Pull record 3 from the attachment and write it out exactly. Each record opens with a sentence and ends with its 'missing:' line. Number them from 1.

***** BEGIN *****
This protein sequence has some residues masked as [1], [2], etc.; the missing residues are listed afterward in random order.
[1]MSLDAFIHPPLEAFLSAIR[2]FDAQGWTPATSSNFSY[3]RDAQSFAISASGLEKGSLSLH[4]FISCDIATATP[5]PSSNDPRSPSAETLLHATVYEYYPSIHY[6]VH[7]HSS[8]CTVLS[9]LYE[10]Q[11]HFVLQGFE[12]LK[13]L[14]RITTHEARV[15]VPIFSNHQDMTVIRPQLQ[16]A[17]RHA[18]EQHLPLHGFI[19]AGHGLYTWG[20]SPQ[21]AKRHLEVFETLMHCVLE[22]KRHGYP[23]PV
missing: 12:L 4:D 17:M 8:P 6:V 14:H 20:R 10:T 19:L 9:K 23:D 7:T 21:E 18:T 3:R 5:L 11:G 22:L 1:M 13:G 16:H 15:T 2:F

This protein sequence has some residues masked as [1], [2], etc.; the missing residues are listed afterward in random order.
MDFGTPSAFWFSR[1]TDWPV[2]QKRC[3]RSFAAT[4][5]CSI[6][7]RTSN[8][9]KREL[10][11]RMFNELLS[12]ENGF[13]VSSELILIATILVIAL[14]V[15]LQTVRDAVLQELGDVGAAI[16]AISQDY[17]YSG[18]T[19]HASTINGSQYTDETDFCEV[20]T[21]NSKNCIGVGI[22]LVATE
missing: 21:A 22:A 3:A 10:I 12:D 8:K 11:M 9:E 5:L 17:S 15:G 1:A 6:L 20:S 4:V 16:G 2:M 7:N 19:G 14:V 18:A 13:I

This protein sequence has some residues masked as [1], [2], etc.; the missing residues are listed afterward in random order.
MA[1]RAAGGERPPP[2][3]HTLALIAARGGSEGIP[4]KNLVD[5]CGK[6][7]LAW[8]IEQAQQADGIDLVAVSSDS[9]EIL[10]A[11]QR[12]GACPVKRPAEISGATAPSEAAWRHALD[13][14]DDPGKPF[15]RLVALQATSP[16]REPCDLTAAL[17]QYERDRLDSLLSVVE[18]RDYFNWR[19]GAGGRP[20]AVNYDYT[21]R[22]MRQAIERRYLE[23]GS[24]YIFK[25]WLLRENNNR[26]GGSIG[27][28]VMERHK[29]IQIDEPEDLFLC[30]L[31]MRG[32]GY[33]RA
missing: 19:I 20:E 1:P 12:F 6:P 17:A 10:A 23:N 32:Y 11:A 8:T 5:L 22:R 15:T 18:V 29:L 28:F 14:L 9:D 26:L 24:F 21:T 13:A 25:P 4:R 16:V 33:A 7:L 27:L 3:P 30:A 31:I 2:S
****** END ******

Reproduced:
This protein sequence has some residues masked as [1], [2], etc.; the missing residues are listed afterward in random order.
MA[1]RAAGGERPPP[2][3]HTLALIAARGGSEGIP[4]KNLVD[5]CGK[6][7]LAW[8]IEQAQQADGIDLVAVSSDS[9]EIL[10]A[11]QR[12]GACPVKRPAEISGATAPSEAAWRHALD[13][14]DDPGKPF[15]RLVALQATSP[16]REPCDLTAAL[17]QYERDRLDSLLSVVE[18]RDYFNWR[19]GAGGRP[20]AVNYDYT[21]R[22]MRQAIERRYLE[23]GS[24]YIFK[25]WLLRENNNR[26]GGSIG[27][28]VMERHK[29]IQIDEPEDLFLC[30]L[31]MRG[32]GY[33]RA
missing: 19:I 20:E 1:P 12:F 6:P 17:A 10:A 23:N 32:Y 11:A 8:T 5:L 22:R 15:T 18:V 29:L 28:F 14:L 9:D 26:L 24:F 21:T 13:A 25:P 4:R 16:V 33:A 7:L 27:L 3:P 30:A 31:I 2:S